Camping can get boring even with all that wonderfully entertaining and interesting wildlife around. Rains can come and send you indoors and kids can just plain get fed up with being told to look at a beautiful bird or rock. One of the most lightweight and efficient ways to keep campers entertained is to bring along at least one pack of playing cards, and preferably a few of them, in order to expand your ability to have a good time with cards.
Even if the rain is coming down in buckets you can still claim to have gone fishing when you bring along a deck of cards. Nearly everybody has played a game of Go Fish at some point in their lives and so the rules are practically universal. The rules of Go Fish are also easy enough for even little kids to learn. This is a card game for a camping trip that will probably go over much better if the bulk of the players are kids. Two to five players are best for a rousing game of Go Fish.
It takes a special deck to play UNO, but you can pick them up in many grocery or convenience stores. UNO cards today come with specialized decks featuring everything from The Simpsons to Harry Potter. The nice thing about bringing along an UNO deck of cards is that up to 10 players can play on the same deck, making this a good card game for large camping assemblies like scouts or church groups.
Those who bring along a standard deck of playing cards for each member of the camping party can indulge in the fast-paced game of multiple solitaire. While multiple solitaire may sound like an oxymoron, it can one of the fastest and most furious games of any kind played at a campsite. Each player deals out a standard solitaire set and plays alone. The difference is that all the Aces go into the middle and any player can place one of their cards over anyone else's cards as they pile up on top of the Aces. The round ends either when the first player gets rid of all 52 cards or when everybody has reached a point where they can't go any further. You then separate the cards placed in the middle and assign point numbers to them. Obviously, you need to buy decks that are distinguishable from each other. Keep playing rounds until the first player has reached a point total such as 300 or 500. Points can either be based on the face value or you can make it much easier by assigning five points to number cards and 10 points to face cards.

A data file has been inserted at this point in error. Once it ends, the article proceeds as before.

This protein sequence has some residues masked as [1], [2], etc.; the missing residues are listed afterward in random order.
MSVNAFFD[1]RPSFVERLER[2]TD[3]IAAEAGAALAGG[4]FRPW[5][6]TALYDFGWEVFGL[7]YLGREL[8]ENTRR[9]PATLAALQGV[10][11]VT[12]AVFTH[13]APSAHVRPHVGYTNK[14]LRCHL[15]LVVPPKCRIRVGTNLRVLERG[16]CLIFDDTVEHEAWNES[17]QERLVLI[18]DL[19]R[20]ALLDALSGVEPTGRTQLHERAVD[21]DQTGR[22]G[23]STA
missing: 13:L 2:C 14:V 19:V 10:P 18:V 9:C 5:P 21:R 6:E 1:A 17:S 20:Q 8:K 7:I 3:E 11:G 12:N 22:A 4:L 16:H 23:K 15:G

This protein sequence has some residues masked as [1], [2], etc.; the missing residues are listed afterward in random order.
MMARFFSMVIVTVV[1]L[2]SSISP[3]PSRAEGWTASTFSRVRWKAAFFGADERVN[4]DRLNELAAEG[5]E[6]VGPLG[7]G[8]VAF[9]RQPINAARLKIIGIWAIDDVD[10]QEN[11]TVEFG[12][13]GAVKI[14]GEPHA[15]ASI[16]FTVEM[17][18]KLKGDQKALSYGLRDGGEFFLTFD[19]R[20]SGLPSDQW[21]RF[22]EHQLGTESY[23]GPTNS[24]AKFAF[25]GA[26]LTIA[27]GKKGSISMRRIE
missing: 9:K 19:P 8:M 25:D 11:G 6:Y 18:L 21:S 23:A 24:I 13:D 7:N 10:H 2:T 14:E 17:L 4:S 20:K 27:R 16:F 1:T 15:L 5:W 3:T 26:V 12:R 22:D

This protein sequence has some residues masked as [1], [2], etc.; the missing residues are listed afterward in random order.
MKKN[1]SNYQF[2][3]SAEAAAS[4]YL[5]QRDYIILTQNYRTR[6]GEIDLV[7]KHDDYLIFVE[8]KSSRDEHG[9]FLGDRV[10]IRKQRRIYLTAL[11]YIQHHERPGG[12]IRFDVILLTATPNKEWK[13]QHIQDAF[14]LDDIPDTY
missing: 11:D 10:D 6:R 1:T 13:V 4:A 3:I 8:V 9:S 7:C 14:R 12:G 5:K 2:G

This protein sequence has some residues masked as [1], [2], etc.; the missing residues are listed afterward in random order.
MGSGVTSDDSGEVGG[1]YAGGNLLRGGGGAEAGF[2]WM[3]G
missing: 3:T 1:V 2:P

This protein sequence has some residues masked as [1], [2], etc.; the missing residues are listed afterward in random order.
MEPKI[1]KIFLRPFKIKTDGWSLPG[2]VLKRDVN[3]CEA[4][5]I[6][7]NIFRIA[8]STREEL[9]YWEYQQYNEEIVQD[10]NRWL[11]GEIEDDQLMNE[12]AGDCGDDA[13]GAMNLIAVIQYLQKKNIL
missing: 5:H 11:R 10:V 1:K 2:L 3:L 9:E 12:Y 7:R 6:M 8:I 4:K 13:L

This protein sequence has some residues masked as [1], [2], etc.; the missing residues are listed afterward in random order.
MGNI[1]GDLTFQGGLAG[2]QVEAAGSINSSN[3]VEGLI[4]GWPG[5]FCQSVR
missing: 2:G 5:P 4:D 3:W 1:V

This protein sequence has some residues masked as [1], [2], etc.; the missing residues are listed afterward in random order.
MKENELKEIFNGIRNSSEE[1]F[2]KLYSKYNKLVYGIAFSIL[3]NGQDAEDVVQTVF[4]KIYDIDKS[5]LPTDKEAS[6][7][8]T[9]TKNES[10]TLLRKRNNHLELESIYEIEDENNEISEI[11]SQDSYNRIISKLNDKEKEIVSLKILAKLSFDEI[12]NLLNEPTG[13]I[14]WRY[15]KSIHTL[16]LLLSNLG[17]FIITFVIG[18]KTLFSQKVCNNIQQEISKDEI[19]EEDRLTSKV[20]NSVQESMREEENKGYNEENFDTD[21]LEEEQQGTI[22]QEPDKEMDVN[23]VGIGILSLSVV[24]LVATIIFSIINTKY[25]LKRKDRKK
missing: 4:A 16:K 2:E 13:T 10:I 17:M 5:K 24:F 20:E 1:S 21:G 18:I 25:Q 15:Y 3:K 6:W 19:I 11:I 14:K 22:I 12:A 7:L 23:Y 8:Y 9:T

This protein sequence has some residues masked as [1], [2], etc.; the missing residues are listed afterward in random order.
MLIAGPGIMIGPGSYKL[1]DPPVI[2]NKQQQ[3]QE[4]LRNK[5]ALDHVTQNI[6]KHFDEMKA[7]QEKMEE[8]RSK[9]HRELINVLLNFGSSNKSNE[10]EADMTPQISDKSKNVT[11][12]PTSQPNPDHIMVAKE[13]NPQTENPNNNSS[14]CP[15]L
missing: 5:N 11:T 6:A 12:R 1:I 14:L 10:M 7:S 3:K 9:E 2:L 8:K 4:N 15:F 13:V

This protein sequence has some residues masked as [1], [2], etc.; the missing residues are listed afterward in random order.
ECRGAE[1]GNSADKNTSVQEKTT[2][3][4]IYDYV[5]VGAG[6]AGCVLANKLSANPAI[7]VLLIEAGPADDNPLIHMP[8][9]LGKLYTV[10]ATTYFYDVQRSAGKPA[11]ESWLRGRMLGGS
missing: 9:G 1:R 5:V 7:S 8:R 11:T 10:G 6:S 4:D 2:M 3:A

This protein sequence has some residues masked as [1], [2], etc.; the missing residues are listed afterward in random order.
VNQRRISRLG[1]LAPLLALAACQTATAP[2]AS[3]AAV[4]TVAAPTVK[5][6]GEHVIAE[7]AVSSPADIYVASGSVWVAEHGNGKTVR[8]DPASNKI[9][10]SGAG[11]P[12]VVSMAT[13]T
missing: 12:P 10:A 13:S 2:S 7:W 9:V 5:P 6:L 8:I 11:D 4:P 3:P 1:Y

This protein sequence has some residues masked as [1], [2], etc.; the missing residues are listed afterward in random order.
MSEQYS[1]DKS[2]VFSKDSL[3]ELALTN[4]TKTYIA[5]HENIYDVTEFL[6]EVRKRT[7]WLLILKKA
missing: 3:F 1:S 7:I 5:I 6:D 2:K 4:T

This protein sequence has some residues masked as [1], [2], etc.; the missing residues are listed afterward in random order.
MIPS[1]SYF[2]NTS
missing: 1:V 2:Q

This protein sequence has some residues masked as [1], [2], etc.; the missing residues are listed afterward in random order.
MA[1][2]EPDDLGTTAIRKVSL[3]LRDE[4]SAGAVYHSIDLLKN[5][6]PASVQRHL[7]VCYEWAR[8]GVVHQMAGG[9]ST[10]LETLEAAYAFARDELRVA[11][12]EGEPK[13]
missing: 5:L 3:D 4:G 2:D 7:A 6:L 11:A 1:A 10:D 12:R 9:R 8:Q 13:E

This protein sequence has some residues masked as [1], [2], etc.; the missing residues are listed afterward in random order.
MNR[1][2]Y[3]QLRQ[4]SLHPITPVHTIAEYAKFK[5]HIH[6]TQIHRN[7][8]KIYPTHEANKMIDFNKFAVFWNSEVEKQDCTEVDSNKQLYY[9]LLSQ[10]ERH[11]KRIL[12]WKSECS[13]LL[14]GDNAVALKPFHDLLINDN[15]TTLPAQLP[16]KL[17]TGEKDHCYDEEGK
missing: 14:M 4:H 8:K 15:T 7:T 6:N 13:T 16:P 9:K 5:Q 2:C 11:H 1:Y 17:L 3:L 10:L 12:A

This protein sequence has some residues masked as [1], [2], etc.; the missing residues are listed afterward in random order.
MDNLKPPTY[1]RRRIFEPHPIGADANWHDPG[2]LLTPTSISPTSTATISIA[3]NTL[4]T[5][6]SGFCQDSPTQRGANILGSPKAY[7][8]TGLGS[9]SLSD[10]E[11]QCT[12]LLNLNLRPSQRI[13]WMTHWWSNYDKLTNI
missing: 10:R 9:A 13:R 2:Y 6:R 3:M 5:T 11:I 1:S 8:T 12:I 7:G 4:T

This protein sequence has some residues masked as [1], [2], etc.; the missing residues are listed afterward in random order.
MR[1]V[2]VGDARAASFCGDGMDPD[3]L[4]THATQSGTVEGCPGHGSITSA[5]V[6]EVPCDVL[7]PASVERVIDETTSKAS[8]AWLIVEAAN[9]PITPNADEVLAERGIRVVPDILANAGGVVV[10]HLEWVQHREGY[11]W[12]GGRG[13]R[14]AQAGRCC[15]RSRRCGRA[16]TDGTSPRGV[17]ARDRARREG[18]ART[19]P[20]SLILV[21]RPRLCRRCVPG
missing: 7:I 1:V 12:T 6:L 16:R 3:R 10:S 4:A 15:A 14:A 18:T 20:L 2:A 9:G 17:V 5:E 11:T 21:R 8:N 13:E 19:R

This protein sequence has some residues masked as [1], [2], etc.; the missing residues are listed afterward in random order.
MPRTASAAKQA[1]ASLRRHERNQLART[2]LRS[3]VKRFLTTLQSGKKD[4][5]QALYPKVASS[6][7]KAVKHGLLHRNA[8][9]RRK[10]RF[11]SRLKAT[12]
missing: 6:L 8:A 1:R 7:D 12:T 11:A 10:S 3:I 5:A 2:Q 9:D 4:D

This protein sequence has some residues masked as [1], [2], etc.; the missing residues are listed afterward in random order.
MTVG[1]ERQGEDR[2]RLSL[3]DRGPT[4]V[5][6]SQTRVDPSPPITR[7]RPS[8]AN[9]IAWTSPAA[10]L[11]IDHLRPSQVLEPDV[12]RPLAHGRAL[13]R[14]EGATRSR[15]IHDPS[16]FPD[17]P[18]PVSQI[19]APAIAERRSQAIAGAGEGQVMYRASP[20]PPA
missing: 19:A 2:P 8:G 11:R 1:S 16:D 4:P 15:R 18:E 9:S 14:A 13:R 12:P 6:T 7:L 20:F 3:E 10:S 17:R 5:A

Article Written By Timothy Sexton
Timothy Sexton is an award-winning author who started writing in 1994. He has written on topics ranging from politics and golf to nutrition and travel, and his work appears online for Zappos.com, Disaboom and MOJO, among others. He has also done work for "Sherlock Holmes and Philosophy." He holds a Bachelor of Arts in English from the University of West Florida.